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Tart, this pinch of sour, to round off the sweet. Tart, like this rhubarb phyllo galette. Thank you Aldi for 50p on-sale fresh, seasonal rhubarb! This is a twist on a recipe recently written up by Linda Lomelino, one of my favourite baking and dessert bloggers. With plenty of phyllo pastry left over in my freezer, I thought it would be interesting to see what would become of it. Phyllo pastry may be delicate, but it’s also incredibly versatile, and should not be reserved just for baklava and other Middle Eastern desserts. Here is what happens: You layer half-sheets of phyllo pastry on top of each other, each layer brushed with a delicate layer of olive oil to help them stick together, whilst allowing the galette edges crisp up nicely in the oven (without burning). Broken pastry? No big deal. A galette is meant to be rustic, and tears and breaks here and there will only enhance, not detract, from this.

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Notes:

  • For whole, unscathed sheets of phyllo pastry, leave the frozen pastry in the fridge overnight, so do that the night before baking, or at least a couple of hours before. Microwaving the phyllo pastry to heat it up in a rush might leave some parts too delicate and others frozen stiff. That being said, you may still try microwaving the pastry (cover removed but still in its plastic wrap) for 30 seconds at a time, on medium power. Not the highest!
  • Cutting up the rhubarb into batons of equal length may leave you with little pieces of rhubarb. Don’t discard these, you could try fit a few cut-up pieces into nooks and crannies in the galette. Any remaining pieces can be eaten there and then.
  • The seeds and sugar sprinkled on top of the galette before baking is optional but highly recommended. The crunch gives the galette more textural fun.
  • It’s important to watch the galette carefully as it bakes– it’s done once the pastry is pale brown and edges are crisp. Baking time may vary depending on the brand of phyllo pastry you use, or strength of the oven.

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Rhubarb Phyllo Galette (adapted from Linda Lomelino’s recipe for a rhubarb almond galette– makes one 6-inch galette)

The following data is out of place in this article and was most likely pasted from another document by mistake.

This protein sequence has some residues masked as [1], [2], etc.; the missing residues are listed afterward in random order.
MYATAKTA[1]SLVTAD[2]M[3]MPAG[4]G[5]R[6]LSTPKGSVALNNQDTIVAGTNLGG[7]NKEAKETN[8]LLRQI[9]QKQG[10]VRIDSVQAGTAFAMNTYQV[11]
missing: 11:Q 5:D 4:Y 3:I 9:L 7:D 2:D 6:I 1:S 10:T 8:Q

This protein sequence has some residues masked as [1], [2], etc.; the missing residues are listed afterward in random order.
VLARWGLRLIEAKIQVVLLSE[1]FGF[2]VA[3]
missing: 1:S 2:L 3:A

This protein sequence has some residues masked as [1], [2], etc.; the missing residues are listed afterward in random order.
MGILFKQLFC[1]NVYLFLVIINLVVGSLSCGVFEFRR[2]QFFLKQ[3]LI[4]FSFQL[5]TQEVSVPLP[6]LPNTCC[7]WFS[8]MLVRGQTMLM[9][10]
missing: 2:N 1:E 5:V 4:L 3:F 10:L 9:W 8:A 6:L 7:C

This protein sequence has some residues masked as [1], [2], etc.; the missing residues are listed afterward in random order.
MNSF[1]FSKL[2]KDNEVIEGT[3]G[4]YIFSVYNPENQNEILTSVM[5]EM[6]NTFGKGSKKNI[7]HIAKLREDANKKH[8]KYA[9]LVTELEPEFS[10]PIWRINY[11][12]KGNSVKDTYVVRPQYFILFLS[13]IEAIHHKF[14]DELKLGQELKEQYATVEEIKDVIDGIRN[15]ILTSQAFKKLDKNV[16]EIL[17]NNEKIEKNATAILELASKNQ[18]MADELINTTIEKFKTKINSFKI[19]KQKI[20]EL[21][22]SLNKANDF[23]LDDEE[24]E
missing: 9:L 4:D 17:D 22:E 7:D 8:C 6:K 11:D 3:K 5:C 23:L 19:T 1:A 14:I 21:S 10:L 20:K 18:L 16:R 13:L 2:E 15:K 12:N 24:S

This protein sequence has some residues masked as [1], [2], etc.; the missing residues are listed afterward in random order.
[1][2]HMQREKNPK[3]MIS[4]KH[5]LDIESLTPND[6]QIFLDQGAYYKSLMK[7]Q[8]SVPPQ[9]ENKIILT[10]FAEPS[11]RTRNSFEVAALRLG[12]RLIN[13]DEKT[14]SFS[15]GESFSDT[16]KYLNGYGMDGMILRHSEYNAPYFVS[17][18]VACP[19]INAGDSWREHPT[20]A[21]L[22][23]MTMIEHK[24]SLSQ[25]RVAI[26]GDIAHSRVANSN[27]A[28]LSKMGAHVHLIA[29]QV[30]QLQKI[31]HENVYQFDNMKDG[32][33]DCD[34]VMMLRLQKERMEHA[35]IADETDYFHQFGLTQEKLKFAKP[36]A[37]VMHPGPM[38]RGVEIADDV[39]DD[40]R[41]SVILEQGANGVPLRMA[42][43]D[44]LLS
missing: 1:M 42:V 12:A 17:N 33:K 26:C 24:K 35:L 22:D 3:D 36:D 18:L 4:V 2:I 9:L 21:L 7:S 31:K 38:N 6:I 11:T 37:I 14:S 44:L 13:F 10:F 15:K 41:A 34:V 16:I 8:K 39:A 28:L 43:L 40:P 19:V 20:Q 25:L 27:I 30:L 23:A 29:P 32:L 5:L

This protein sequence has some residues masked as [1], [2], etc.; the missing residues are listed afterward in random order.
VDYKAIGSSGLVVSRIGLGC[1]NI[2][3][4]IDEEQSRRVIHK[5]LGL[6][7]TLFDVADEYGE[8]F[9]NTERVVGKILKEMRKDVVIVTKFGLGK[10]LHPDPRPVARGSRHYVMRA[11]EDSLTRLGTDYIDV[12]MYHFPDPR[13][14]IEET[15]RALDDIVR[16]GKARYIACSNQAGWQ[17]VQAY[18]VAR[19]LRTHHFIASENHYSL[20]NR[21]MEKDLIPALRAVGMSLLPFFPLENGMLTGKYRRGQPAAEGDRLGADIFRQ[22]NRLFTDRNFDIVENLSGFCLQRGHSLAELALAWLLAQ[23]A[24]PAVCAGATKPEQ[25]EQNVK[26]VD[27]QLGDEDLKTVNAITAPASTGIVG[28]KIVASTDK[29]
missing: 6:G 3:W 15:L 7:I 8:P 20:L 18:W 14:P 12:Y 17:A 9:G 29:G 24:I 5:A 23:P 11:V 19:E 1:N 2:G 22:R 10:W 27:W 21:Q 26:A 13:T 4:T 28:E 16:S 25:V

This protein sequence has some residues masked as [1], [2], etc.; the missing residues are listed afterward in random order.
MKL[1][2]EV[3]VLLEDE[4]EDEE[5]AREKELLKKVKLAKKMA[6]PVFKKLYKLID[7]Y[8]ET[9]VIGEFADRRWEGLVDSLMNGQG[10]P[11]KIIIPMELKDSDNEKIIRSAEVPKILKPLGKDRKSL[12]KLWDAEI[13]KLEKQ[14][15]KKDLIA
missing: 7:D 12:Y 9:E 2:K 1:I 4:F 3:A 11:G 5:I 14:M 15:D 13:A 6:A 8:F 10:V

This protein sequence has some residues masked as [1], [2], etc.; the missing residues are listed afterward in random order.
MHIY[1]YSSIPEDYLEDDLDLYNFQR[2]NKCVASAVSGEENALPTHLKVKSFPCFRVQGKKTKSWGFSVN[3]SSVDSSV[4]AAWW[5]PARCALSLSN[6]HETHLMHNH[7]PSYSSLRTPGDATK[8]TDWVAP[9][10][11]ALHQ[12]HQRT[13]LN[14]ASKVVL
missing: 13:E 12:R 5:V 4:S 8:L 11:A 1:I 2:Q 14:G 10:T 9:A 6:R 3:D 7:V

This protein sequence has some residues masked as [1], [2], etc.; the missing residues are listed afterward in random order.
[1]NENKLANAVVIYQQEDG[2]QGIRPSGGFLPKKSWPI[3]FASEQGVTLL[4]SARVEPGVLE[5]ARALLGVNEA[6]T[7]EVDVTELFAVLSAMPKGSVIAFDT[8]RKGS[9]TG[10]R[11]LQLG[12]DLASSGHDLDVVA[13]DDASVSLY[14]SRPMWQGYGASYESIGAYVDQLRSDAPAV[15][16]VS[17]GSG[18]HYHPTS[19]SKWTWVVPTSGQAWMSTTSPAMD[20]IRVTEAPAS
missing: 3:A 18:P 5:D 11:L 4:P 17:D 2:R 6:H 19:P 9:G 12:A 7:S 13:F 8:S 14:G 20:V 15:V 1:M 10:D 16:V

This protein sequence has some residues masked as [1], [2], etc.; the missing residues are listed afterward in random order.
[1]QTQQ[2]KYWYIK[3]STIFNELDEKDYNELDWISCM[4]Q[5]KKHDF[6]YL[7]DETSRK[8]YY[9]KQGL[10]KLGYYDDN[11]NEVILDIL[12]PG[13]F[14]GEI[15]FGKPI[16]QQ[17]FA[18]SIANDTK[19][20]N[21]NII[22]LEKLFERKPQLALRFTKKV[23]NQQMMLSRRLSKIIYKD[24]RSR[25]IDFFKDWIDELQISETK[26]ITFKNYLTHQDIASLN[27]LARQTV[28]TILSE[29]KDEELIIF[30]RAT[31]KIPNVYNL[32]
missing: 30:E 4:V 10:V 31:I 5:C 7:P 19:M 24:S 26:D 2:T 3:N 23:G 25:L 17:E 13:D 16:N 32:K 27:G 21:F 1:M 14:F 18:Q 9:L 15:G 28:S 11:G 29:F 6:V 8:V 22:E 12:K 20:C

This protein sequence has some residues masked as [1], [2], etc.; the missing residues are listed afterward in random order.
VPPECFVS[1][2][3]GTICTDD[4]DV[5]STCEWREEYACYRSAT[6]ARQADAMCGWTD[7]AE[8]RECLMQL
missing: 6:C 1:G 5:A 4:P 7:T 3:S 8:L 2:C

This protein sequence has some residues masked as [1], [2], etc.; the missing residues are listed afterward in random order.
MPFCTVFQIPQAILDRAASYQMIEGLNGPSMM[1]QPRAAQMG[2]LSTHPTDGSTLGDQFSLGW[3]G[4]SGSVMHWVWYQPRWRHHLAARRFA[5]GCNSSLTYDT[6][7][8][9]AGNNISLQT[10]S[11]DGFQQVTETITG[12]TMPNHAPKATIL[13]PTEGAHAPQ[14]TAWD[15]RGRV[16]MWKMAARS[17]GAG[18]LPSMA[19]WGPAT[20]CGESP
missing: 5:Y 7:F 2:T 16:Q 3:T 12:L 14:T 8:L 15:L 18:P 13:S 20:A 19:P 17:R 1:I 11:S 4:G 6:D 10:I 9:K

Ingredients

200g rhubarb (about 4 large stalks), washed and leaves/ other possible dirty bits and bobs cut off

juice and zest of half a lemon

1 tsp cornstarch

1 tbsp sugar (coconut or brown)

9 half-sheets of phyllo pastry, thawed (from frozen) in the fridge overnight

60ml vegetable oil or melted butter (use vegan butter or margarine if you are vegan)

2 tbsp granulated or turbinado sugar

*optional: sprinkle of mixed seeds (I used a very random mix of sunflower and pumpkin seeds, and some homemade buckwheat granola)

Directions 

Preheat your oven to 180C (350F). After weighing out the rhubarb, cut each stalk in half lengthways, then cut into batons, each 4cm in length. Put the rhubarb batons in a bowl, add the lemon juice and zest, cornstarch and sugar, and mix well with a spoon, until the batons are all coated in the lemony-sugar mix.

On your work surface, place one half-sheet of phyllo pastry down. Brush this with a thin layer of oil or melted vegan butter, then place a second layer on top. Repeat, until you have three layers on top. Rotate this thin stack 90 degrees, then do the same with the next three half-sheets, not forgetting to brush each layer with  oil each time. Rotate 90 degrees again until you are at the same orientation as you were in the beginning with the first three sheets, and then layer on the last three half-sheets so that all 9 half-sheets are used up at this point. You should get what looks like a thick cross shape, with 8 corners

Fold each of the 8 corners down, so that you have an octagon shape. Take your rhubarb batons and place them in whatever pretty pattern you wish, in the centre of the octagon. I did a series of horizontal and vertical batons, but you could also just heap the stuff in the middle. Then fold over, somewhat in a rough and random manner, the perimeter of phyllo pastry, over the border of rhubarb to get the shape of a galette. Brush the pastry with more butter/olive oil, sprinkle on the 2 tablespoons of sugar, and the optional sprinkle of mixed seeds. Bake in the preheated oven for 13 minutes. Watch the galette carefully– it’s done once the pastry is a pale brown.

Leave the galette to cool a while on the counter, before slicing and serving with coconut yoghurt or a refreshing scoop of vanilla bean ice cream.